Laying an Egg

Hormones signal egg laying

Hormones are biochemicals produced by endocrine glands in the body. They control the timing of egg production and laying. Environmental conditions such as day length, temperature, food availability and precipitation, influence the endocrine glands to secrete appropriate hormones. Eggs are thus laid at a time of year when they are likely to hatch and nestlings are likely to survive.

Eggs are laid every day

Birds usually lay eggs at one-day intervals until they have completed their clutch. Larger birds typically require longer times between layings than do smaller birds. Some kiwis, eagles and vultures take four or five days between eggs.

Eggs for breakfast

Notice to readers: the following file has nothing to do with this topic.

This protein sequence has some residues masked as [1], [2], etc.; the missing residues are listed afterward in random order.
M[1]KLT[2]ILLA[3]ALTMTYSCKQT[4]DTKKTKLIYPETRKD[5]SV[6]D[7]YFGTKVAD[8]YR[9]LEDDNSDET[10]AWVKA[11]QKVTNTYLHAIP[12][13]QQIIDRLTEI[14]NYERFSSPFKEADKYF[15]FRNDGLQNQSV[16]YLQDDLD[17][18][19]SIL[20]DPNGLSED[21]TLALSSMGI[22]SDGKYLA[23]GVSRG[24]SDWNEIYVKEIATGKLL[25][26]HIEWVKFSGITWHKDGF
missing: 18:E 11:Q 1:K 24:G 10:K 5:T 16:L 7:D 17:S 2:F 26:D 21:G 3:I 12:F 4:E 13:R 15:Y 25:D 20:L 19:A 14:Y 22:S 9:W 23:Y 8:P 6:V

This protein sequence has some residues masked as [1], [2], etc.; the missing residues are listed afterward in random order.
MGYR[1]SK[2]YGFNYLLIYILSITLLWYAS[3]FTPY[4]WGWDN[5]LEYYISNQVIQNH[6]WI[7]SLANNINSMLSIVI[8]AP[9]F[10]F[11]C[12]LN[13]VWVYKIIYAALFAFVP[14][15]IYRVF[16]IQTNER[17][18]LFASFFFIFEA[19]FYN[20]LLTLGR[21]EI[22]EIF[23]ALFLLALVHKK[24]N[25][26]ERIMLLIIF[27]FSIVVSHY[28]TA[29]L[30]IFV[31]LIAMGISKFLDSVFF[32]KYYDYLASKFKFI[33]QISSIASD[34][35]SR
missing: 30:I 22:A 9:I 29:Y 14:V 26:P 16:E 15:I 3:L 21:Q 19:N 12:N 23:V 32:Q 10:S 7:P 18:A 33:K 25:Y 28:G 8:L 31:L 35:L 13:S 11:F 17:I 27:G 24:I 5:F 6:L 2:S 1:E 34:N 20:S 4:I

Most often, birds lay their eggs early in the morning. Birds move around less at night, so shell formation occurs more readily.

Parasites are fast layers

Some birds take only a few seconds to lay an egg. Brood parasites, which lay their eggs in another bird's nest, are particularly fast layers. The female Cowbird watches and waits until her target nest is unattended, darts in, lays the egg and leaves. Other birds such as the Canada Goose, require about an hour to lay an egg.

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